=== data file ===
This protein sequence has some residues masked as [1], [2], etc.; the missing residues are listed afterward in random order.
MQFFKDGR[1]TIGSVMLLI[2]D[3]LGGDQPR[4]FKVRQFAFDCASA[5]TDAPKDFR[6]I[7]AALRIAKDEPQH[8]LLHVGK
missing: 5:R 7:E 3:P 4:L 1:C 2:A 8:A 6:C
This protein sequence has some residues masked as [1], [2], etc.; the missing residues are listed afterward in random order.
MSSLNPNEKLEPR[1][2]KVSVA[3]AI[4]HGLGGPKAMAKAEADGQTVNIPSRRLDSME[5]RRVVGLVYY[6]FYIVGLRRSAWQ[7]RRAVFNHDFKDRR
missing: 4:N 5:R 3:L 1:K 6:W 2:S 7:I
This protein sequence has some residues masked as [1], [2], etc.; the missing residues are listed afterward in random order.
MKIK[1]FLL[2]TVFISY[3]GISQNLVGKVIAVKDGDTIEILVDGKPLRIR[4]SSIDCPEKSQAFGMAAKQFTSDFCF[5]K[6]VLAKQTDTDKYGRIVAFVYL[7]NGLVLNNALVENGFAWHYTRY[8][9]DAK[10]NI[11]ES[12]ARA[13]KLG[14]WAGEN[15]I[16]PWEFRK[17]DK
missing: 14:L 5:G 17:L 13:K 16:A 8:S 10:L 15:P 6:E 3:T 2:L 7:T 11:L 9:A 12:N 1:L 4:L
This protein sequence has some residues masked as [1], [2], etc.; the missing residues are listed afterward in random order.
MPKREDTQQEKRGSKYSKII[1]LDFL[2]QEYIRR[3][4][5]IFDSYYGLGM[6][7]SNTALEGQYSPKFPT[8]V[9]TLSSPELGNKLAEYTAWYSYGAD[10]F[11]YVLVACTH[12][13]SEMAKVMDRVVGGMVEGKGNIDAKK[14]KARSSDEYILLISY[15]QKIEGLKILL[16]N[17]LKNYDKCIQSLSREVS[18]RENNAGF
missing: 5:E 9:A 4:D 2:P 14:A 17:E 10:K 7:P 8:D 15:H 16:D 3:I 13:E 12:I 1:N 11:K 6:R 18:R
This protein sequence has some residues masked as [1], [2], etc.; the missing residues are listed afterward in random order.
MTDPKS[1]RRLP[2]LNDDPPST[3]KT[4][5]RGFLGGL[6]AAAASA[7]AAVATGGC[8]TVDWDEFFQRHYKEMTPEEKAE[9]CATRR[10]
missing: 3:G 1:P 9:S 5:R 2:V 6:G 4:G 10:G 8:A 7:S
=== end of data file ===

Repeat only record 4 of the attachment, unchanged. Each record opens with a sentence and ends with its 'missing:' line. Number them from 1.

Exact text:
This protein sequence has some residues masked as [1], [2], etc.; the missing residues are listed afterward in random order.
MPKREDTQQEKRGSKYSKII[1]LDFL[2]QEYIRR[3][4][5]IFDSYYGLGM[6][7]SNTALEGQYSPKFPT[8]V[9]TLSSPELGNKLAEYTAWYSYGAD[10]F[11]YVLVACTH[12][13]SEMAKVMDRVVGGMVEGKGNIDAKK[14]KARSSDEYILLISY[15]QKIEGLKILL[16]N[17]LKNYDKCIQSLSREVS[18]RENNAGF
missing: 5:E 9:A 4:D 2:P 14:A 17:E 10:K 7:P 8:D 15:H 16:D 3:I 13:E 12:I 1:N 11:K 6:R 18:R